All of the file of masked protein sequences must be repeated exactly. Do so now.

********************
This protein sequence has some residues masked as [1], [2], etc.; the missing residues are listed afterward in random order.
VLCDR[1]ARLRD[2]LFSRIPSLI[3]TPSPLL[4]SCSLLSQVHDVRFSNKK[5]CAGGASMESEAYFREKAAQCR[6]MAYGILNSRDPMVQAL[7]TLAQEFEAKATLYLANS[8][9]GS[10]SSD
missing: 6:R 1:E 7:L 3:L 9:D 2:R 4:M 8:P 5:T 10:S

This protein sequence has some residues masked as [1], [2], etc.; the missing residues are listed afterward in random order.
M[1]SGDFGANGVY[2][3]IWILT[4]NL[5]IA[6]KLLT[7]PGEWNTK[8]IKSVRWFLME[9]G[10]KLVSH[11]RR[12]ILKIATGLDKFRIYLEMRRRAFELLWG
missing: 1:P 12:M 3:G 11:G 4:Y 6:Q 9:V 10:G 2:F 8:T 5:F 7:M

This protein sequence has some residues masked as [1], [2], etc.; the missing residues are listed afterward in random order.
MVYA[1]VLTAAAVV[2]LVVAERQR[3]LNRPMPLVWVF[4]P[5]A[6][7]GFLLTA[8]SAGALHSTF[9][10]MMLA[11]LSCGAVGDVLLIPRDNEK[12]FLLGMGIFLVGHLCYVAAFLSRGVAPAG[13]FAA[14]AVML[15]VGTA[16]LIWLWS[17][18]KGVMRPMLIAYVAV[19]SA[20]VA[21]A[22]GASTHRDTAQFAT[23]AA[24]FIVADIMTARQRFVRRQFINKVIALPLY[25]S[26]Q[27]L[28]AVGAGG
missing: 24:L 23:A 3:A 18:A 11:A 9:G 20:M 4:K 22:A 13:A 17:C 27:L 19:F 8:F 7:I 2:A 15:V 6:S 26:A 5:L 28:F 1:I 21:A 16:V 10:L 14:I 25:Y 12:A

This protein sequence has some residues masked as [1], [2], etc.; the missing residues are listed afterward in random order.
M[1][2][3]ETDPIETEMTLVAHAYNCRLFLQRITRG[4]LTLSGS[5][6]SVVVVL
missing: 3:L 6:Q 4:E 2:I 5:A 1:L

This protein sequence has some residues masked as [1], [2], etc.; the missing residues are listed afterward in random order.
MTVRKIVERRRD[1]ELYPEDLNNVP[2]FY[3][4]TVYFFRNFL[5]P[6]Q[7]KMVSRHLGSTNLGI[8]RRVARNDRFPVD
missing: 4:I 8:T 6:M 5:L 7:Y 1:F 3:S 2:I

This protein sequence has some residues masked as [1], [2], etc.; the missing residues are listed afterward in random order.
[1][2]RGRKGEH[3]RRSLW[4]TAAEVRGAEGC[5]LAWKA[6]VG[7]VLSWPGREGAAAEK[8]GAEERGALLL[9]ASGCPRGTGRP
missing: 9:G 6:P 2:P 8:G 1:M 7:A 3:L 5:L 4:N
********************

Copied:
This protein sequence has some residues masked as [1], [2], etc.; the missing residues are listed afterward in random order.
VLCDR[1]ARLRD[2]LFSRIPSLI[3]TPSPLL[4]SCSLLSQVHDVRFSNKK[5]CAGGASMESEAYFREKAAQCR[6]MAYGILNSRDPMVQAL[7]TLAQEFEAKATLYLANS[8][9]GS[10]SSD
missing: 6:R 1:E 7:L 3:L 9:D 2:R 4:M 8:P 5:T 10:S

This protein sequence has some residues masked as [1], [2], etc.; the missing residues are listed afterward in random order.
M[1]SGDFGANGVY[2][3]IWILT[4]NL[5]IA[6]KLLT[7]PGEWNTK[8]IKSVRWFLME[9]G[10]KLVSH[11]RR[12]ILKIATGLDKFRIYLEMRRRAFELLWG
missing: 1:P 12:M 3:G 11:G 4:Y 6:Q 9:V 10:G 2:F 8:T 5:F 7:M

This protein sequence has some residues masked as [1], [2], etc.; the missing residues are listed afterward in random order.
MVYA[1]VLTAAAVV[2]LVVAERQR[3]LNRPMPLVWVF[4]P[5]A[6][7]GFLLTA[8]SAGALHSTF[9][10]MMLA[11]LSCGAVGDVLLIPRDNEK[12]FLLGMGIFLVGHLCYVAAFLSRGVAPAG[13]FAA[14]AVML[15]VGTA[16]LIWLWS[17][18]KGVMRPMLIAYVAV[19]SA[20]VA[21]A[22]GASTHRDTAQFAT[23]AA[24]FIVADIMTARQRFVRRQFINKVIALPLY[25]S[26]Q[27]L[28]AVGAGG
missing: 24:L 23:A 3:A 18:A 11:A 9:G 20:M 4:K 22:A 13:A 17:C 27:L 19:F 8:F 7:I 2:A 15:V 6:S 26:A 5:L 28:F 1:I 21:A 16:V 10:L 14:I 25:Y 12:A

This protein sequence has some residues masked as [1], [2], etc.; the missing residues are listed afterward in random order.
M[1][2][3]ETDPIETEMTLVAHAYNCRLFLQRITRG[4]LTLSGS[5][6]SVVVVL
missing: 3:L 6:Q 4:E 2:I 5:A 1:L

This protein sequence has some residues masked as [1], [2], etc.; the missing residues are listed afterward in random order.
MTVRKIVERRRD[1]ELYPEDLNNVP[2]FY[3][4]TVYFFRNFL[5]P[6]Q[7]KMVSRHLGSTNLGI[8]RRVARNDRFPVD
missing: 4:I 8:T 6:M 5:L 7:Y 1:F 3:S 2:I

This protein sequence has some residues masked as [1], [2], etc.; the missing residues are listed afterward in random order.
[1][2]RGRKGEH[3]RRSLW[4]TAAEVRGAEGC[5]LAWKA[6]VG[7]VLSWPGREGAAAEK[8]GAEERGALLL[9]ASGCPRGTGRP
missing: 9:G 6:P 2:P 8:G 1:M 7:A 3:L 5:L 4:N